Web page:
How we catch gulls - extracting the birds

A successful catch

The projectiles fired from the cannons spread the net over the feeding birds, with the back edge of the net "jumping" forward for the width of the safety zone. Of course the noise of the explosion disturbs the birds, but most are usually too slow to lift off before the net falls over them. Occasionally birds will escape from the sides of the net, and those most distant from the net are able to fly out, but a successful catch can number over 200 large gulls, and up to 400 if the majority of the catch is Black-headed Gulls. A successful catch © C W Dee

Securing the net

The first priority is to secure the edges of the net to avoid birds walking out and this is done by distributing the sacks of sacks (that will later be used to hold the gulls) around the net. At this time the projectiles are also disconnected from the "trace ropes" that are attached to the front edge of the net and the "jump ropes" at the back of the net are detached from their stakes. This all makes it easier to gather up the net as the gulls are extracted. Securing the net © A Harris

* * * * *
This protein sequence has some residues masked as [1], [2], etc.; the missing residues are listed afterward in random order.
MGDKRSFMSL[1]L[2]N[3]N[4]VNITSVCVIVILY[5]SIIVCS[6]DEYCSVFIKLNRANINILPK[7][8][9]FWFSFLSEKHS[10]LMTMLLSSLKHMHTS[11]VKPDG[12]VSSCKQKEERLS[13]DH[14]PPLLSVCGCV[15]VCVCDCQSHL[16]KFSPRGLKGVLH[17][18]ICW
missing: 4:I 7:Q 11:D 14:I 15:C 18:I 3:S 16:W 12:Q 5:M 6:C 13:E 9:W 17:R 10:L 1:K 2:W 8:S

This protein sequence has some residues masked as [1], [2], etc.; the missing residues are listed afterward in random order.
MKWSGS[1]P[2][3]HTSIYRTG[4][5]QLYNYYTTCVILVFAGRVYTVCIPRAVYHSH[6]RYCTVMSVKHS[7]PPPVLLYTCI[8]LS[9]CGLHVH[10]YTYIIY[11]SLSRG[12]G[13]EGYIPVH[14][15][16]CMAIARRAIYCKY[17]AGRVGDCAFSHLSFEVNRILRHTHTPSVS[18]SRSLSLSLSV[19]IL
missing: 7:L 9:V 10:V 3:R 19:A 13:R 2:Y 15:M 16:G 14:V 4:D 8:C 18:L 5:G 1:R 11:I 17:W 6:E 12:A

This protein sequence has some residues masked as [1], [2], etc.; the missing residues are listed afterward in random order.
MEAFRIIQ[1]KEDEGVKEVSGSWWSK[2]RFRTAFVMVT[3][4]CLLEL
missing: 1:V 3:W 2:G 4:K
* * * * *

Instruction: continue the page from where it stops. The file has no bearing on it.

Extracting and bagging

Once the net is secure the birds are calmly extracted, with ringers often working in pairs - one extracting and the other providing sacks and tying them securely. Large gulls are placed one to a sack but the smaller, less aggressive, Black-headed Gulls can safely be bagged three or four to a sack. The filled sacks are ferried back to a single holding location, usually on the black plastic from which the net was fired. This is important as it is very easy to mislay a full sack if left on the rubbish. Towards the end of the process as the remaining birds congregate in a smaller section of the net, extraction can progress quite quickly and two or even three "baggers" can support one person extracting. Extracting and bagging © A Harris

Birds safely bagged

The sacks of birds are then usually moved carefully to a ringing base, away from the rubbish and sheltered from any wind. If time and the weather permits, this allows us the option of a second catch, with a small team resetting the net whilst processing of the first catch gets underway. Most times ringing is done on the tip, but occasionally we may take the birds off of the tip for processing. Birds safely bagged © G Bridgeman

Tidying up the net

The net is then removed from the tip, and debris from the tip removed from the net. It is then furled and either re-set for a second catch or packed away. Tidying up the net © G Bridgeman

Next page - Ringing and processing


These pages illustrate the steps involved in catching gulls with a cannon net and what we do with the birds once caught.

Click on the images to view a larger version.

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